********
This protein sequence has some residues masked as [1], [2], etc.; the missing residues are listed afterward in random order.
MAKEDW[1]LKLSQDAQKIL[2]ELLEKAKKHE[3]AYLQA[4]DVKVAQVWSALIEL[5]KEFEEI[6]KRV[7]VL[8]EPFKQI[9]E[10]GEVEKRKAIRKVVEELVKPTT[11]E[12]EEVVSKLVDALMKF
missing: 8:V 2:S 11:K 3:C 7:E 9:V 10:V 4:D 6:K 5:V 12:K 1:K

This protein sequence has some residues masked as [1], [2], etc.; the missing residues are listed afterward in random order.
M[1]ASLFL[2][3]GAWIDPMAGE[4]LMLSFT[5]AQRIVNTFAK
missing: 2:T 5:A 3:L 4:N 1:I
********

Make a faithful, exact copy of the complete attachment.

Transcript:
This protein sequence has some residues masked as [1], [2], etc.; the missing residues are listed afterward in random order.
MAKEDW[1]LKLSQDAQKIL[2]ELLEKAKKHE[3]AYLQA[4]DVKVAQVWSALIEL[5]KEFEEI[6]KRV[7]VL[8]EPFKQI[9]E[10]GEVEKRKAIRKVVEELVKPTT[11]E[12]EEVVSKLVDALMKF
missing: 8:V 2:S 11:K 3:C 7:E 9:V 10:V 4:D 6:K 5:V 12:K 1:K

This protein sequence has some residues masked as [1], [2], etc.; the missing residues are listed afterward in random order.
M[1]ASLFL[2][3]GAWIDPMAGE[4]LMLSFT[5]AQRIVNTFAK
missing: 2:T 5:A 3:L 4:N 1:I